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First and last impressions count for Essex contractor, Rick Playle

Taking a look at Rick Playle’s hedgecutting setup would lead you to think that it is brand new and almost out of the box, but first impressions can be deceptive.

Having been employed on farms when leaving school but moving into the haulage industry, Mr Playle takes pride in his machines and his work, which he reckons is why he gets repeat business every season. He reckons that turning up on farms in a neat tractor and equipment makes a great first impression and leaving a neat hedge or verge makes a great lasting impression. Based just south of Colchester at Birch Farms, he runs his contracting business around an immaculate 6,000 hour five-year old John Deere 6620 and Shelbourne HD70T trimmer, purchased in September 2010.

Rick Playle 2

Having started contracting in March 2000 by hiring himself in as labour to local farms, Mr Playle soon began regular work for a Colchester-based hedgecutting contractor. He spent four years in this role honing his accuracy for that all important quality hedge finish, and was soon being asked by customers why he didn’t go into business himself. This prompted him to commence trading in his own right shortly afterwards as RJ Playle Services.

“I purchased a second-hand John Deere 6600 tractor and McConnel 650 hedgecutter, which had been well used,” Mr Playle says. “Work soon snowballed and I was quickly in need of a newer machine, and I purchased the same brand as I was familiar with their layout,” he adds.

However, he had seen Shelbourne’s range of hedgecutters and kept one eye on the developments being made with its range of machines while running his existing competitive models. These, however, proved to be below his expected build and performance levels, and during harvest 2009 he requested a Shelbourne demonstration from Steve Plumb of local dealer Ernest Doe.

An HD60T machine duly arrived and he was suitably impressed enough to do a deal for a larger seven-metre reach HD70T machine, which arrived in September 2010. So the Shelbourne must have impressed on its demonstration to completely change brand?

“It did impress me a great deal, and the machine continues to now,” says Mr Playle. “What I really like is that the HD70T is a true seven-metre reach machine, because I don’t feel some manufacturers actually give the true reach that they state,” he comments. Having a telescopic arm was a must, as it means that the tractor can stay on the road or field and does not need to ride drains to reach the furthest hedges and banks.

Rick Playle 1

Another area which impressed Mr Playle is the Shelbourne 1.2m head, which he says just does not eject material out from the front as other heads he has used. For a man who likes to not only keep his kit clean, but also the area he has cut, this is a big plus. “I don’t know what it is, maybe how close the rotor runs to the hood, but I just don’t get the material flying out towards the tractor that I am used to,” he says. This, in turn, means he runs the rear blower unit less often also.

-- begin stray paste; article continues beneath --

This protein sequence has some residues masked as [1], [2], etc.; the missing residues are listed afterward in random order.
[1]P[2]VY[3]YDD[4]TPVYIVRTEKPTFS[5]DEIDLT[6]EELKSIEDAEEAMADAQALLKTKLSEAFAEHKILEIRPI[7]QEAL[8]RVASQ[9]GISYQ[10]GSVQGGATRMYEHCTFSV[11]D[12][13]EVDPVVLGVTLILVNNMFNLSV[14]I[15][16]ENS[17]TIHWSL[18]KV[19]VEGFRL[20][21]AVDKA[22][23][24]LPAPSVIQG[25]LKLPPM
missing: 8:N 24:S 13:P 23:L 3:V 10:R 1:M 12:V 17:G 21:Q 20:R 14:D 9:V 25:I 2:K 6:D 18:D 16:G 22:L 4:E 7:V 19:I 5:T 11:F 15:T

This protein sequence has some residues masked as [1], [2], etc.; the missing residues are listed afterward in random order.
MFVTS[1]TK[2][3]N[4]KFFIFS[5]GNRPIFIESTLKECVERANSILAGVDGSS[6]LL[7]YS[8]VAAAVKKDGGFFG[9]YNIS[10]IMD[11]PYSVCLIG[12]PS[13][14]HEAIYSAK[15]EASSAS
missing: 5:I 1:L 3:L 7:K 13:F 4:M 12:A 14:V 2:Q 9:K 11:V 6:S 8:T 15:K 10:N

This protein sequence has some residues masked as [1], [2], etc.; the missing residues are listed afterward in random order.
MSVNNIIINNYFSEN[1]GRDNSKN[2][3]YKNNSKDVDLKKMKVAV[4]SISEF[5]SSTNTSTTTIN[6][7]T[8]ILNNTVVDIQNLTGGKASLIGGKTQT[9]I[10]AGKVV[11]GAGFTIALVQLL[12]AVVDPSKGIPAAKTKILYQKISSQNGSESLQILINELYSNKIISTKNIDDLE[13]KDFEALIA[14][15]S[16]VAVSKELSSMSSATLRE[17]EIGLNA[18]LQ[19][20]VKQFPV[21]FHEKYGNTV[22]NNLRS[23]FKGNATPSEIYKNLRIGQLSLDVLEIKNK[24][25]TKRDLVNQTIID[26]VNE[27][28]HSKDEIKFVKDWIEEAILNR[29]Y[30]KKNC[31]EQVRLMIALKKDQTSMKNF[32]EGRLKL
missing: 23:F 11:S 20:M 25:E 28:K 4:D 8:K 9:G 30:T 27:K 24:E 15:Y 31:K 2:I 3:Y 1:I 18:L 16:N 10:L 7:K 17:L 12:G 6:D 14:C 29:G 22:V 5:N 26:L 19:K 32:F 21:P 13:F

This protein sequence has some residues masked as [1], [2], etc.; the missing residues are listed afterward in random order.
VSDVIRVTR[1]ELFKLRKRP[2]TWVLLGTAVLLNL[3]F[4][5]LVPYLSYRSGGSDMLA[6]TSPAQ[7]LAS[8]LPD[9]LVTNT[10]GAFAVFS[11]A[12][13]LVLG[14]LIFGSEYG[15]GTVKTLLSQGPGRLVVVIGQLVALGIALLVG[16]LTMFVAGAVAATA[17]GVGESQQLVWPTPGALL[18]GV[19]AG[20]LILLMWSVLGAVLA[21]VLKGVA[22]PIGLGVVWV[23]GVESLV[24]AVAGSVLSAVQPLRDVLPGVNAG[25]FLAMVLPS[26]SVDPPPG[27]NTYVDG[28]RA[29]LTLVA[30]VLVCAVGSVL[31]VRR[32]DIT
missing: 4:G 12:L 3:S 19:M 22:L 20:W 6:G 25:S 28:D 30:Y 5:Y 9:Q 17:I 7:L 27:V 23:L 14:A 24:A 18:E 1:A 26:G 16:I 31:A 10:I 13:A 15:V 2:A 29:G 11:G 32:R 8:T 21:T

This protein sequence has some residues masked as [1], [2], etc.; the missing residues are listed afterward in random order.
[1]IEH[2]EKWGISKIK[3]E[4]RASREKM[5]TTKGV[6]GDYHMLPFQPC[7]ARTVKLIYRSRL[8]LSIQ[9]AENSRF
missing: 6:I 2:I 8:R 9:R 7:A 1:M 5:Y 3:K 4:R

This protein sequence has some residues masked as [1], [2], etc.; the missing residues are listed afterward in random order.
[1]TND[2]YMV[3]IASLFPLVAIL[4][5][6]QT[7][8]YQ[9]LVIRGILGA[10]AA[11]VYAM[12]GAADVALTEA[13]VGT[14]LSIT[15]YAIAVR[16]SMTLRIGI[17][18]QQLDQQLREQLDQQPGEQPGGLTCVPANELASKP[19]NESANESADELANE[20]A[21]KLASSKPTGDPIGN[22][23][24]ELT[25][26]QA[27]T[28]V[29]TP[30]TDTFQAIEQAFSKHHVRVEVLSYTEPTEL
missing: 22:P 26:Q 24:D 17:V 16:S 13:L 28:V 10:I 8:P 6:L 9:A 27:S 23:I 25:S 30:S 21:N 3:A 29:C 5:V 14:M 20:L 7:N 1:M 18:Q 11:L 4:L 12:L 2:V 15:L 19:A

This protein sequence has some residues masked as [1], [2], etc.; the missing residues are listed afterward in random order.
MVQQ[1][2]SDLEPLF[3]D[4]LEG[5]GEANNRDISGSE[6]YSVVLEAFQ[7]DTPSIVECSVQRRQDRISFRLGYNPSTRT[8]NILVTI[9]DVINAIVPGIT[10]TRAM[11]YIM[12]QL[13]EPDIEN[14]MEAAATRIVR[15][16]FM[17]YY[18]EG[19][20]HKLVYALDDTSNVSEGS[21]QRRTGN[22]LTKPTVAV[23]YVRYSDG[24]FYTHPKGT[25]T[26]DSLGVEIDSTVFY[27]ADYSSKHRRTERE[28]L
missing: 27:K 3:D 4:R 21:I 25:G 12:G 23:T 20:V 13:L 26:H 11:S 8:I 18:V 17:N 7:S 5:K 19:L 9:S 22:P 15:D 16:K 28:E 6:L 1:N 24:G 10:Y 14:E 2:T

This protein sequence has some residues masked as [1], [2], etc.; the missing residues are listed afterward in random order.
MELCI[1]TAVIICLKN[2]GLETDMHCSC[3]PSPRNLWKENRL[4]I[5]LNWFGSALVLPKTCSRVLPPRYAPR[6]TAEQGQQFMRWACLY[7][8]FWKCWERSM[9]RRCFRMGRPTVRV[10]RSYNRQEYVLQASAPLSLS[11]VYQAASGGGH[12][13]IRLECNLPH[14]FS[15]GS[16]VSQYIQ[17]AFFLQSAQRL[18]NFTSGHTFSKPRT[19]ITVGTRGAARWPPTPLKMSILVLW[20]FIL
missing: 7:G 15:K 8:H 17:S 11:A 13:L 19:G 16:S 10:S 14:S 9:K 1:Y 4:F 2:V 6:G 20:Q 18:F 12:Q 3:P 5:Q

On the subject of the head, Mr Playle likes a few other features at the business end of his Shelbourne machine. “I really like the fact that the head is belt drive. I was a bit dubious of it at first having had direct drive heads previously, but I have to say it has been very good, adjusted by a simple tensioner and bolt,” he comments. “I also like that Shelbourne’s designers have made it easy to change rotors, as I have been experimenting with changing from a hedge rotor with F10 ‘T’ flails to a verge rotor equipped with F10 competition flails.” Mr Playle is always keen to get the best finish, and he reckons the 15 minutes to swap rotors over when doing bulk areas of grass is well worth it, and is aiming to carry both types on a special bracket for this season.

Also singled out for praise is the design of the rear roller, which can be adjusted hydraulically via the trimmer’s control system. “Shelbourne have made this a very simple roller control system with one ram, which is not prone to damage or cylinder creep, and it takes the impact over ground contours very well,” he points out.

Up in the cab, and a machine and its operator are only as good as the control system they use. Shelbourne’s digital proportional controls are specified here, and this gets nothing but support. “I like the fact that all of the rams can all be adjusted for flow in both directions, and so too can the control lever response,” Mr Playle says.

“The system has a really simple computer which takes seconds to alter for different settings, and I like that I can switch slew to the joystick for tasks such as cutting around corners in fields. It just makes it easier to work quicker and neater.” Praise is also given to the bracket which supports the control box, which Mr Playle has mounted in lieu of the John Deere’s left arm rest, and which can be adjusted simply to give the correct work angle.

The HD70T is employed on farms within about a fifteen mile radius of Mr Playle’s base, and he reckons that he covers around 10,000 acres per year, and finds that now it is ever more important to run a reliable machine, with spares available fast if needed.

“I handle land for farmers running large combines and cultivation rigs, so they want hedges cut and me out without delay. The key to this job is speed, but I like to make sure I do a good job – it’s my only advertisement so it is worth doing it properly!” he says. “It is vital that flails are sharp, enabling me to achieve good speeds and also do a better job of a hedge or verge.”

So will this machine be replaced by another Shelbourne? It appears that this will be the likely result given the performance of the HD70T so far, helping to ensure Essex’s farmland is ever more neat and tidy.

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